|Publication number||US6351770 B1|
|Application number||US 09/449,030|
|Publication date||Feb 26, 2002|
|Filing date||Nov 24, 1999|
|Priority date||Nov 24, 1999|
|Publication number||09449030, 449030, US 6351770 B1, US 6351770B1, US-B1-6351770, US6351770 B1, US6351770B1|
|Inventors||Yu-Hsien Li, Sai V. Ramamoorthy|
|Original Assignee||Cisco Technology, Inc.|
|Export Citation||BiBTeX, EndNote, RefMan|
|Patent Citations (4), Referenced by (22), Classifications (8), Legal Events (4)|
|External Links: USPTO, USPTO Assignment, Espacenet|
1. Field of the Invention
The present invention relates to telecommunications network management systems and, in particular, to provisioning services across a network or a set of networks.
2. Description of the Related Art
Network operators and network customers request the activation of services by use of simple service orders known as service activation requests (SARs), often provided on paper hardcopy. SARs are processed based upon customer demand and their requested activation date. Customers may demand immediate activation or delayed activation in the short- or long-term, i.e., service requests may have various levels of time-criticality. In most situations this is a highly manual and labor- and paper-intensive process.
Customers may also require repeating services, such as a certain quality of service (QoS) every weekday and a different QoS on weekends.
To add a further dimension to the problem, SARs (including service changes) may also involve complex interactions between many disparate network management systems (NMSs) and Element Management Systems (EMSs) and the elements therein and thus may not be confined to a single network resource under local control. For instance, a customer may request end-to-end service between two distant cities. Provision of this service may require obtaining dedicated bandwidth on several network resources owned and/or controlled by different parties (NMSs, or EMSs), such as a metropolitan area network in the originating city, a long-haul transport network, and a metropolitan network in the destination city.
This complexity introduces a level of difficulty in automating the creation of service activation requests. Automated SARs must properly include all the necessary detail to meet the customers requirements while not over-burdening the operators of the network management system tasked to satisfy customer service requests.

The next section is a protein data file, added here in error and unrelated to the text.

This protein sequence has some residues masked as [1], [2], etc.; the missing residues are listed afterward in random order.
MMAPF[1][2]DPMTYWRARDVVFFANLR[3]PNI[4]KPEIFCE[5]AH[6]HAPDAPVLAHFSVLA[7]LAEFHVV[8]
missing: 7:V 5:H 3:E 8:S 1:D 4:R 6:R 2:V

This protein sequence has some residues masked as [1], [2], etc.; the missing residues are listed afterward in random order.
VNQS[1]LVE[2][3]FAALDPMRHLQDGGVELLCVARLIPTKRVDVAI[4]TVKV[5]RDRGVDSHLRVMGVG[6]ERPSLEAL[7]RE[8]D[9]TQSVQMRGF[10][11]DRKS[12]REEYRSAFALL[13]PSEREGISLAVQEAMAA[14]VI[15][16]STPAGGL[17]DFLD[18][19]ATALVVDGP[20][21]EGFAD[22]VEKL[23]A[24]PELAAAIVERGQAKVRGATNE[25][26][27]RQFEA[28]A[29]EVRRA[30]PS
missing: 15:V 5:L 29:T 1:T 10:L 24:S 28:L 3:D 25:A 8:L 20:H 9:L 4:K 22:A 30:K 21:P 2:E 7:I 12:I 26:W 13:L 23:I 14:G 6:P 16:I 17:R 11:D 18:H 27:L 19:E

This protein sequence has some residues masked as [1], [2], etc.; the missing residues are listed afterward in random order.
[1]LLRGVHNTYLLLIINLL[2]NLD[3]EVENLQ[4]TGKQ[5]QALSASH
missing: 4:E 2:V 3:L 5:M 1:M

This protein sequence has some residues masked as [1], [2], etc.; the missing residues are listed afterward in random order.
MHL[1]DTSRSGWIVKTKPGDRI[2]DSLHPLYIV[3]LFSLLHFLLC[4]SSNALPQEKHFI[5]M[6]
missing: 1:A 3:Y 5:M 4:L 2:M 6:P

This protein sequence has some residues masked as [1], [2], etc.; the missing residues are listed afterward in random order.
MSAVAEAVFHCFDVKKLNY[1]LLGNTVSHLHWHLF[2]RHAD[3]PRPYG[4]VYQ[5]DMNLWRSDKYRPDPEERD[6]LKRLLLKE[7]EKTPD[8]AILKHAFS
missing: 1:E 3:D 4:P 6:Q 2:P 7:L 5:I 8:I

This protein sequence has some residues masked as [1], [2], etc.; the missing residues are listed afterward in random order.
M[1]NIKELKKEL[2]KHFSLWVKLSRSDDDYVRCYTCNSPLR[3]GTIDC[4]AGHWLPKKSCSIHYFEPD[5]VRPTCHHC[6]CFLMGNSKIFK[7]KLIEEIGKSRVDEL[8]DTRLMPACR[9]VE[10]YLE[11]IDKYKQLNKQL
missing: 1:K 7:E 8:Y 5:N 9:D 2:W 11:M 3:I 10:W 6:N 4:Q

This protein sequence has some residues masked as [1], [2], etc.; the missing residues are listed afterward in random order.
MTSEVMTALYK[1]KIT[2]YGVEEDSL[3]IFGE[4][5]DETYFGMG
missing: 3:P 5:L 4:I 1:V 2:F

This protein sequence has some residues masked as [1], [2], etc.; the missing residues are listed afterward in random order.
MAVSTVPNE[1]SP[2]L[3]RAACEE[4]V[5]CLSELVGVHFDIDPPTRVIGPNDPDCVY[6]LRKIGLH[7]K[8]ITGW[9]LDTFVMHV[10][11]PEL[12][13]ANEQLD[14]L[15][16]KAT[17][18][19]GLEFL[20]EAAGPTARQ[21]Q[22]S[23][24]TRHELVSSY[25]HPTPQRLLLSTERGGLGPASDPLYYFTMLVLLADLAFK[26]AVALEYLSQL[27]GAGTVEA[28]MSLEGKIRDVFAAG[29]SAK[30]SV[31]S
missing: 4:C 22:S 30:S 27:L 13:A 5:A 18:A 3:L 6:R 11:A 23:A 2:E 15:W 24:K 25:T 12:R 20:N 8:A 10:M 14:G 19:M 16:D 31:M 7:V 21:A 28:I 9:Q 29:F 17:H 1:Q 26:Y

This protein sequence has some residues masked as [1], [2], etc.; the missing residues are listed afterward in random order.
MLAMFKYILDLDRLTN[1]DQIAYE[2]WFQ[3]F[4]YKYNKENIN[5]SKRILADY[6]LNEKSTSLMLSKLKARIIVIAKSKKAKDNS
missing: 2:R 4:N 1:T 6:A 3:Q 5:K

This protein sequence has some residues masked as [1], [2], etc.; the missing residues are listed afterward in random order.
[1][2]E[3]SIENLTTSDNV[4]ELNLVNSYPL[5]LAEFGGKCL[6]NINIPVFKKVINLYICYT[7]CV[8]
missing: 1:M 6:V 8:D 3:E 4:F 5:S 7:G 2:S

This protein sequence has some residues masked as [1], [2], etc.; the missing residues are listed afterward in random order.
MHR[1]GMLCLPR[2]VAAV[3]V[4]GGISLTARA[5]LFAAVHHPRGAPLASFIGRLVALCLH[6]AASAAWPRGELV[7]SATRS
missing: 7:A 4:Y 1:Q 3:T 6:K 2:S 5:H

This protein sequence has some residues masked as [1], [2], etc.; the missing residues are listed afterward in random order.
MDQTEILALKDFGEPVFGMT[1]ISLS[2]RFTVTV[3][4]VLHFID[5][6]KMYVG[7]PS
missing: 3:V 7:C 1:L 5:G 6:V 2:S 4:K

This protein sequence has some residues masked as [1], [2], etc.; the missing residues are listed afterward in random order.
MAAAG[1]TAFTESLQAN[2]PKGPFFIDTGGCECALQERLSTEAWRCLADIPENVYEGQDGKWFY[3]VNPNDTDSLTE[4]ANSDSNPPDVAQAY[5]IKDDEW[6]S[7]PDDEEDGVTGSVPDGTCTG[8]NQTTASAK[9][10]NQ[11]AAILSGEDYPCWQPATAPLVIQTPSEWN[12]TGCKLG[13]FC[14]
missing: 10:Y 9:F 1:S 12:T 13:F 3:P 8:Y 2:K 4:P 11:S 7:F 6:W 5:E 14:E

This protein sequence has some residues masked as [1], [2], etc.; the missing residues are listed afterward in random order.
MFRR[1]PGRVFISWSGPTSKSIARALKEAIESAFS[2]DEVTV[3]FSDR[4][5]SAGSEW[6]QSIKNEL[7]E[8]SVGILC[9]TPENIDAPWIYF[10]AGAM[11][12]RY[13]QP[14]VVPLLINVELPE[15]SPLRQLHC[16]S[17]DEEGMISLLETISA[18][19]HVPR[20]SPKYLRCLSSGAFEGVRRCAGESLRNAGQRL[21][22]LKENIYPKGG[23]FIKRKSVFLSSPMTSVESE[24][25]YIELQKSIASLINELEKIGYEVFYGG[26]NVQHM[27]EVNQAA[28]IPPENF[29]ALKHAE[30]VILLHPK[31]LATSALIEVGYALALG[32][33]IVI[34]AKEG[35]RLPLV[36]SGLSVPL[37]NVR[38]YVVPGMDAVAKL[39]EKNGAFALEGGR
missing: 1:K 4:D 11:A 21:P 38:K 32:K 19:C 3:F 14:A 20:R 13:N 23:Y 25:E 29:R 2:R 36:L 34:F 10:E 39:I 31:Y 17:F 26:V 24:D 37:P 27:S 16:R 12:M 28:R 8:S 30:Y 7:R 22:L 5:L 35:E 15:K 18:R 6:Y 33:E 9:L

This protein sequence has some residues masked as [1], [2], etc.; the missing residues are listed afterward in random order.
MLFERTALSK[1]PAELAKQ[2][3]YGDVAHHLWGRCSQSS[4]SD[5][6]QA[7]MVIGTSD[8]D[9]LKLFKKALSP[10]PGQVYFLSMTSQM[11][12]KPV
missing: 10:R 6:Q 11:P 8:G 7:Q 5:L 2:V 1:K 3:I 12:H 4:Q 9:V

What is needed is a method of automatically generating complex service activation requests including all necessary resources and connections in response to a customer's multi-element, time-critical request.
Presently disclosed is an automated method and apparatus for examining and classifying a complex customer service activation request (SAR) to determine whether repeatable, schedulable, or scaleable elements are present and provisioning service(s) accordingly. In cases where the request is a simple one with no repeating elements, a traditional SAR is placed and serviced by the network management or element management systems according to means well-known in the art. In the more complex case, however, the SAR comprises elements that are both repeatable and schedulable and is thus classified as a service activation module (SAM). The automated process of the present invention determines the starting quality of service (QoS) level at the beginning of the service time period (the service life cycle) requested by the customer. The process also determines the overall length of the service required as well as the trigger points at which elements of the customer's service request repeat or are reinitiated (e.g., a change in QoS). The process thus creates a SAM comprised of a set of SARs and QoS change trigger points organized by time and QoS. In some alternate embodiments of the present invention, the SAM is examined by the network management system for resource availability. If one or more resources are not available during the service life cycle, a report is generated to indicate that certain resources are unavailable. In a further alternate embodiment, a set of templates representing various QoS levels can be downgraded to reflect the fact that certain QoS-identified services are not currently available. If, however, all resources are available, the SAM is transmitted to the NMS/EMS provisioning process. The provisioning process then automatically and rapidly creates and transmits configuration messages to the affected resources.